Baylor > Lariat Archives > News


Malpractice cap good protection for doctors

March 21, 2003

Staff editorial

Doctors will be able to practice without fear if a bill approved by the House of Representatives on March 13 makes it through the Senate.

The House voted last week to limit jury awards in malpractice suits to $250,000 for pain and suffering caused by medical errors or negligence. The issue is murky at best. Many worry that doctors will get away with mistakes that cost patients their lives and that lawyers will be unwilling to put the necessary effort into winning malpractice suits that could win them no more than a percentage of $250,000. In reality though, the move is necessary to ensure the patients get needed medical attention.

As malpractice awards have gone up, doctors have been forced to withhold treatments, close medical centers and avoid high-risk specialties to lower their liability, according to a story by The Associated Press. Some doctors in New Jersey last month withheld routine treatments for several days in a form of protest against increased insurance rates. Last year, a high-level trauma center in Las Vegas was closed after doctors no longer could afford their malpractice insurance. And when high-risk treatments are necessary, patients need doctors who can afford to take a chance in treating them. So, while negligent doctors often deserve to be punished, it can't be at the expense of medical care by the rest of doctors for the rest of patients.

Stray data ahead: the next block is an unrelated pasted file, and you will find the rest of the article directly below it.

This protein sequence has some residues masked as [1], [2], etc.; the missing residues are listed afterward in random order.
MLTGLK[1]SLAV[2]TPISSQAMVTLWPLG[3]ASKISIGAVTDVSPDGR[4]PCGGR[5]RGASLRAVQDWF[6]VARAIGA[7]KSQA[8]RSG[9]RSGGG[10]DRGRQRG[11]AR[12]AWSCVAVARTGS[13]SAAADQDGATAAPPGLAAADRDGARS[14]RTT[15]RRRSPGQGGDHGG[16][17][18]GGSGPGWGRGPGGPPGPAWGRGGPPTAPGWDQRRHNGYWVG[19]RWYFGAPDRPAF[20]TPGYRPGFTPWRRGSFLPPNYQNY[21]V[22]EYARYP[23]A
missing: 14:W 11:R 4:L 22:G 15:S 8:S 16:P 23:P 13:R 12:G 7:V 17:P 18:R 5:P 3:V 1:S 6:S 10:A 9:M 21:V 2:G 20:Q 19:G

But that doesn't change the fact that reprimands of some sort are essential for patients' protection. In exchange for the House's concession, the profession needs to take up the slack and police itself. The state medical licensing boards need to have their own strict penalties for negligence and medical mistakes to ensure that unsafe doctors are not allowed to injure or kill patients who would have greatly reduced channels of recourse.